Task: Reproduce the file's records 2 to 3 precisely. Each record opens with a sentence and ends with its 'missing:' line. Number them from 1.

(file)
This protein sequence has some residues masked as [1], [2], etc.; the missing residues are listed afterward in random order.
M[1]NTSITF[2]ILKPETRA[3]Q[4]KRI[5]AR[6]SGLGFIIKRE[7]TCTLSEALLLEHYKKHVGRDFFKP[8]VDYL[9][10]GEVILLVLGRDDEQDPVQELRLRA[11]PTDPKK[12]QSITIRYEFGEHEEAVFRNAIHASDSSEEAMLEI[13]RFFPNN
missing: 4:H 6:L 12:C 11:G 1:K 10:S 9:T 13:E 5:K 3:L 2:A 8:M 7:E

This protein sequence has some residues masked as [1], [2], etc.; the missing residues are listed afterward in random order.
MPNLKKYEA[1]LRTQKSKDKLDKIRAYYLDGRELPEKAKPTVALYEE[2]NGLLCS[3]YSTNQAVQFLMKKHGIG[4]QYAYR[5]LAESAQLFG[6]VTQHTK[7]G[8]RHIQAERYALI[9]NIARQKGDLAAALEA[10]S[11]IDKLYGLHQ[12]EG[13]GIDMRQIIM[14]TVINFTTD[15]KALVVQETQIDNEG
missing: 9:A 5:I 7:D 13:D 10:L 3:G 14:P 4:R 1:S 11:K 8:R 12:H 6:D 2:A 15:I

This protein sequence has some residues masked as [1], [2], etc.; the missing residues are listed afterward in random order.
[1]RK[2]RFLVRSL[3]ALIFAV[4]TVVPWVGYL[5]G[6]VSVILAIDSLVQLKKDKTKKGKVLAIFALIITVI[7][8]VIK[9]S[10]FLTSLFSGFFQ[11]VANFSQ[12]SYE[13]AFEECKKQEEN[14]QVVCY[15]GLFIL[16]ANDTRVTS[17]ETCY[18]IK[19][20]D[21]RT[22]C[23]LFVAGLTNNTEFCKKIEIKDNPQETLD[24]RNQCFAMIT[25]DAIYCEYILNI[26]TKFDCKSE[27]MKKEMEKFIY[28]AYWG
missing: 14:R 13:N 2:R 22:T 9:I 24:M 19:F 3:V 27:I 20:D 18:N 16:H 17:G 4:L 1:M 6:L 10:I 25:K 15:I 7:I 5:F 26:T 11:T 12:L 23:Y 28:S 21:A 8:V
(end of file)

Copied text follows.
This protein sequence has some residues masked as [1], [2], etc.; the missing residues are listed afterward in random order.
MPNLKKYEA[1]LRTQKSKDKLDKIRAYYLDGRELPEKAKPTVALYEE[2]NGLLCS[3]YSTNQAVQFLMKKHGIG[4]QYAYR[5]LAESAQLFG[6]VTQHTK[7]G[8]RHIQAERYALI[9]NIARQKGDLAAALEA[10]S[11]IDKLYGLHQ[12]EG[13]GIDMRQIIM[14]TVINFTTD[15]KALVVQETQIDNEG
missing: 9:A 5:I 7:D 13:D 10:L 3:G 14:P 4:R 1:S 11:K 8:R 12:H 6:D 2:A 15:I

This protein sequence has some residues masked as [1], [2], etc.; the missing residues are listed afterward in random order.
[1]RK[2]RFLVRSL[3]ALIFAV[4]TVVPWVGYL[5]G[6]VSVILAIDSLVQLKKDKTKKGKVLAIFALIITVI[7][8]VIK[9]S[10]FLTSLFSGFFQ[11]VANFSQ[12]SYE[13]AFEECKKQEEN[14]QVVCY[15]GLFIL[16]ANDTRVTS[17]ETCY[18]IK[19][20]D[21]RT[22]C[23]LFVAGLTNNTEFCKKIEIKDNPQETLD[24]RNQCFAMIT[25]DAIYCEYILNI[26]TKFDCKSE[27]MKKEMEKFIY[28]AYWG
missing: 14:R 13:N 2:R 22:T 9:I 24:M 19:F 3:V 27:I 20:D 18:N 16:H 17:G 4:L 1:M 6:L 10:I 25:K 15:I 7:I 5:F 26:T 11:T 12:L 23:Y 28:S 21:A 8:V